As a young boy, Jacobo Timmerman asks his Jewish mother, “Why do they hate us?” and she replied: “because they do not understand.”
Studying the history of antisemitism, and the current abhorrent pronouncements of their leaders and preachers, one can understand what Michael Taussig wrote in his book: Shamanism, Colonialism, and the Wild Man: A study in Terror and Healing
Hated and feared, objects to be despised yet also of awe with evil understood as the physical essence of their bodies, they are just as clearly objects of cultural creation, the leaden keel of evil and mystery stabilizing the ship and the course that is Western History.
After Jews, they added the fear of the Communist and now it is Moslems.
All of them were imputed with savagery, wildness and evil and the powers to be, like the Nazis in Germany, mimicked the savagery they had attributed to the OTHER.
Let us learn from these lessons of Nazi Brutality, a brutality without a parallel in the history of the world; what happened in Argentina, what is now happening in Syria , and look at ourselves and try and understand the OTHER. We have a chance and I was so proud to see so many Europeans marching with placards, You are Welcome. These white, blond blue eyed people welcoming thin hungry desperate men with a different religion and belief, women clad head to toe, while their children hugged the toys that had been donated.
Let us not project our fear and our hatred on to them, but try and understand their plight.
If you live in a Communist Country like Cuba, you would understand the Hatred that has been showered upon it, while nothing is mentioned of the Great Humanitarian Aid that Cuba gives in the field of Health to the developing world.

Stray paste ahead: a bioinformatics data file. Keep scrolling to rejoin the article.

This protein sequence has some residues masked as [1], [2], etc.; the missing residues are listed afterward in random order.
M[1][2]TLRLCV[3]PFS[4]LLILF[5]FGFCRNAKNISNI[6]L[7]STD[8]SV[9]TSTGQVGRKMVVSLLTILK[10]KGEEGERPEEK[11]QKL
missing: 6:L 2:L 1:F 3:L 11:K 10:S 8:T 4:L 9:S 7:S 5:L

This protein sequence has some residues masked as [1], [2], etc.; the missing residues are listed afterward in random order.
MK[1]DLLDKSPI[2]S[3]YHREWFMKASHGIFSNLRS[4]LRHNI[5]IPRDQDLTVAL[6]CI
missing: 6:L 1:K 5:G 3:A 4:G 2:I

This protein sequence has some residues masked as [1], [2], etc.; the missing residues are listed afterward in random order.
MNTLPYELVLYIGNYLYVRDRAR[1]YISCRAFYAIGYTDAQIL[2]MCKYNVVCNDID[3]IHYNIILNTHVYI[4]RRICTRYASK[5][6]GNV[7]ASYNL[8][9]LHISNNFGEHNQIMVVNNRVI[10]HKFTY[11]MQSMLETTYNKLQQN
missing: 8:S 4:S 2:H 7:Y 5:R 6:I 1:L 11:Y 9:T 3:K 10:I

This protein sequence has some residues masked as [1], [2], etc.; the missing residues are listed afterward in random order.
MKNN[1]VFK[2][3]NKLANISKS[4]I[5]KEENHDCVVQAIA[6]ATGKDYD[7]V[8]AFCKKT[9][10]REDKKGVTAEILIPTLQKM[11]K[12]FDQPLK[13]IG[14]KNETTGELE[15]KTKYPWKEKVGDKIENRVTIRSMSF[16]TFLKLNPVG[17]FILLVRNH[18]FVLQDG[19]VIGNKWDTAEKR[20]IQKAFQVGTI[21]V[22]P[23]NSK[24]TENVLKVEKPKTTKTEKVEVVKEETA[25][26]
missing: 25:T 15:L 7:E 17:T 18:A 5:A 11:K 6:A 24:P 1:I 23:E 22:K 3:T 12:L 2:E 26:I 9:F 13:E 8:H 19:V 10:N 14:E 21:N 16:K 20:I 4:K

If you work with oppressed group of people, like the Native Americans in North America, you would understand the fear rising out of guilt of the population, hatred because of the Indians understanding of the world we live in, and his closeness to the Great Spirit.
It is time to shed that FEAR and HATRED.
There is a line in a novel by Marcel Ayme from France
I, said the man, am a JEW
THAT LINE HAS A LOT OF MEANING FOR ME.
Marcel Aymé (1902-67) was one of the great French writers of the twentieth century. Born in the Franche-Comté of Eastern France, he never lost touch with his rural origins, which influenced much of his work. Initially perceived as a man of the left, throughout his life Aymé espoused causes from across the political spectrum, for example apparently supporting Mussolini's colonialism in Africa whilst also campaigning for the abolition of the death penalty. He attracted much controversy for his writings for collaborationist magazines during the Second World War, and his defence of Nazi-sympathising friends including Louis-Ferdinand Céline and Robert Brasillach in the post-war years. Nevertheless Aymé has remained hugely popular in France - this collection is particularly famous, and a dozen of his novels have been turned into films, among them the classics of French cinema La Traversée de Paris, La Vouivre and Uranus.